Tuesday, August 20, 2013

Looking at 100

In today's Mass readings, Gideon--the least gifted member of the least significant household in the tribe of Manasseh--is chosen to deliver the people from marauders. He pleads his case, but the call is only confirmed by God, who says, "I will be with you." And in the Gospel, Jesus reminds the disciples that "many who are first will be last, and many who are last will be first."

In some ways, it's hard to see today's saint in those readings. Bernard was a charismatic leader of men before he was even a grown man. When he left his family and joined the monastery, the young ladies of the town went into mourning, and not just for the loss of the attractive young Bernard, but because he brought his whole circle of friends into the monastery with him!

You wouldn't necessarily associate the feast of St Bernard (the monk) with the Pauline Family, but on this day in 1914, the Founder blessed the first little house and print-shop that were the "acorn" of the great tree (in Italian, "alberone") that was about to germinate. That means that today opens our centennial of foundation.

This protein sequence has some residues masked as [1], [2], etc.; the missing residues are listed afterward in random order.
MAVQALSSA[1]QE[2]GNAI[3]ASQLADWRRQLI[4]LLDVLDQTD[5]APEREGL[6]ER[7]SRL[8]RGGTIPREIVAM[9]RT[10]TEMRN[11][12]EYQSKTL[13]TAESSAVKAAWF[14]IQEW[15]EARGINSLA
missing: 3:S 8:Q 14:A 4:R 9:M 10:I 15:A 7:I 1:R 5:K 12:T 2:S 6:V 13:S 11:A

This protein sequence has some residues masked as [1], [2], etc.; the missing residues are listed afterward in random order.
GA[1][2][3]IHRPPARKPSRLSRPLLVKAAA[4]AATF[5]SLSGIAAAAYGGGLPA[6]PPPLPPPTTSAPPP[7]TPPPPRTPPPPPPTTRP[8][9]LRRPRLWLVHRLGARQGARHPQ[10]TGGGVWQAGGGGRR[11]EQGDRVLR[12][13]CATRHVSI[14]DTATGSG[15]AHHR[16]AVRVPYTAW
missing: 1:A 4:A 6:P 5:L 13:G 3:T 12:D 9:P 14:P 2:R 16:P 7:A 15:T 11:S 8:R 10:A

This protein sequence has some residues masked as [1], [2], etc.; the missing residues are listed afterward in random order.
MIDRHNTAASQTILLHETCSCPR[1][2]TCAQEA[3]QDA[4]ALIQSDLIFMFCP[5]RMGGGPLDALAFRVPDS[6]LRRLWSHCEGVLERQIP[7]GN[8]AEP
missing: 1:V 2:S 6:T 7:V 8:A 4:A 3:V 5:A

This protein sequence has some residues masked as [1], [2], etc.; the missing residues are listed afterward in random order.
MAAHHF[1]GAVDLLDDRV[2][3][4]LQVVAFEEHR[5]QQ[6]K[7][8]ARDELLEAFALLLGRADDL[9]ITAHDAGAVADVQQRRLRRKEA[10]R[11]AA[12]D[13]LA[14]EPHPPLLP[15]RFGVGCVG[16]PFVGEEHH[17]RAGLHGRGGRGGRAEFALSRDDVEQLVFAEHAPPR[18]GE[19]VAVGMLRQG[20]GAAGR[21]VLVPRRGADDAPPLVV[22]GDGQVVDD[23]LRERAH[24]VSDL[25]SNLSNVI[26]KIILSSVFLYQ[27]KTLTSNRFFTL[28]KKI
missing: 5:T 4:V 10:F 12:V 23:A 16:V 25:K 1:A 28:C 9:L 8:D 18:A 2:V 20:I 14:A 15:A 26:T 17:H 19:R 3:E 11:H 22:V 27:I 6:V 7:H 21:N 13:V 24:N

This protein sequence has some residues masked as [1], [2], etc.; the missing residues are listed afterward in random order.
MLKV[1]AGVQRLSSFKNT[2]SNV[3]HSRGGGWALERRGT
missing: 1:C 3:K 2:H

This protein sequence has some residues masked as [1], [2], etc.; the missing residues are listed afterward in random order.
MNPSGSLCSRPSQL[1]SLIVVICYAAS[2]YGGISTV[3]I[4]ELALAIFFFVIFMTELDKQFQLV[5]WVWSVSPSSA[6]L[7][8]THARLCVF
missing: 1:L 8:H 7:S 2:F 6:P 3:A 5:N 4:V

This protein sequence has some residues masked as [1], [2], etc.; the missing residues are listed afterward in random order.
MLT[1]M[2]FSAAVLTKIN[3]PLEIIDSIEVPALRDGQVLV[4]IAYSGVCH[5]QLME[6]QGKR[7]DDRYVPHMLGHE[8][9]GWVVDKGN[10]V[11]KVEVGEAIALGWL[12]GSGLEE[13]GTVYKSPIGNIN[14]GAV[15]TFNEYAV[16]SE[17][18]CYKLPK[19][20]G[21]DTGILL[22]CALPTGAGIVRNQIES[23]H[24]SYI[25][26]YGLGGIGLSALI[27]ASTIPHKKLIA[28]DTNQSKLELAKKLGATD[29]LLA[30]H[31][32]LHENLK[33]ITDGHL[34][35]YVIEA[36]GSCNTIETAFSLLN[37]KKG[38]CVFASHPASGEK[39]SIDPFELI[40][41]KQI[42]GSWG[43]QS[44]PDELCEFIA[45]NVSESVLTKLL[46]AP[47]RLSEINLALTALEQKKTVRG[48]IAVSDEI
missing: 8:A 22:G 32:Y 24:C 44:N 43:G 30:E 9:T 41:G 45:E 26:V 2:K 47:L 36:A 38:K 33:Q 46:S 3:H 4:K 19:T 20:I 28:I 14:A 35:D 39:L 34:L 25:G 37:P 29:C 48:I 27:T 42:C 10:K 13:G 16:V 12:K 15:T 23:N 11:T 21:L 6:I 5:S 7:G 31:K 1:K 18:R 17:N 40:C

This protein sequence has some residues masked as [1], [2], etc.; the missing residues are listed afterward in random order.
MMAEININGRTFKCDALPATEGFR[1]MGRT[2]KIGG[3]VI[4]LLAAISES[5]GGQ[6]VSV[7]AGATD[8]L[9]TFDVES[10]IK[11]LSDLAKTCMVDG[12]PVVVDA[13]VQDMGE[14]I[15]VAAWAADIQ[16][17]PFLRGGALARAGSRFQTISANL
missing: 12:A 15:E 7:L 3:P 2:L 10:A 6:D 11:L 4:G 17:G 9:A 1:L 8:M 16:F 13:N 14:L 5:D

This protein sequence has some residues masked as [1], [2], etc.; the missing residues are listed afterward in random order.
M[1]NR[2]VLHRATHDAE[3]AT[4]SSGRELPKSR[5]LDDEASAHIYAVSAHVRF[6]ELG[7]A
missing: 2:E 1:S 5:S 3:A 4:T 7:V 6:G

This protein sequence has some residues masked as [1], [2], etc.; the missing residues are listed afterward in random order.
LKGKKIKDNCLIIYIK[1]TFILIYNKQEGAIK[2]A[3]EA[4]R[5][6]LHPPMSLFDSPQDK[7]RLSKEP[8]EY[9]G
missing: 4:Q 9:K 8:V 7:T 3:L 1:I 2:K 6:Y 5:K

On the 10th anniversary of that foundation, Blessed Alberione was already overseeing four groups of followers: the priests, seminarians and aspirants of the Society of St. Paul, the sisters and aspirants of
the Daughters of St. Paul (indistinguishable in their dress from any other soberly-attired young woman of the locale), the first few sisters of the Pious Disciples of the Divine Master in their simple monastic style habits, and a cadre of associates (priests and lay) who collaborated in the spirit of St. Paul--the Pauline Cooperators. (This last group was the only one at the time to have any kind of official status in the Church.) The family went by the collective name "St. Paul" and they already numbered in the hundreds. They had undertaken a huge building project which included a massive church, and Alberione was foretelling the day when trains would pull up to their loading dock to pick up shipments of the Gospel, destined for all over the world.

And yet on that day, he commented: "People talk about 'admiration'; what is most admirable is what you don't see: the vocations and hidden sacrifices of the cooperators. But this is not a human work; it is what God has done in his love. It is the will of God that guides and rules, and everything is done for God alone. Take away the will of God, and even humanly speaking, you take away all the fruitfulness and vitality; there would be nothing but aridity left everywhere."

On another occasion he put it a little differently: "Everything comes from God; everything leads us to the Magnificat."

1 comment:

Diana Jenkins said...

Very interesting to read some Pauline history!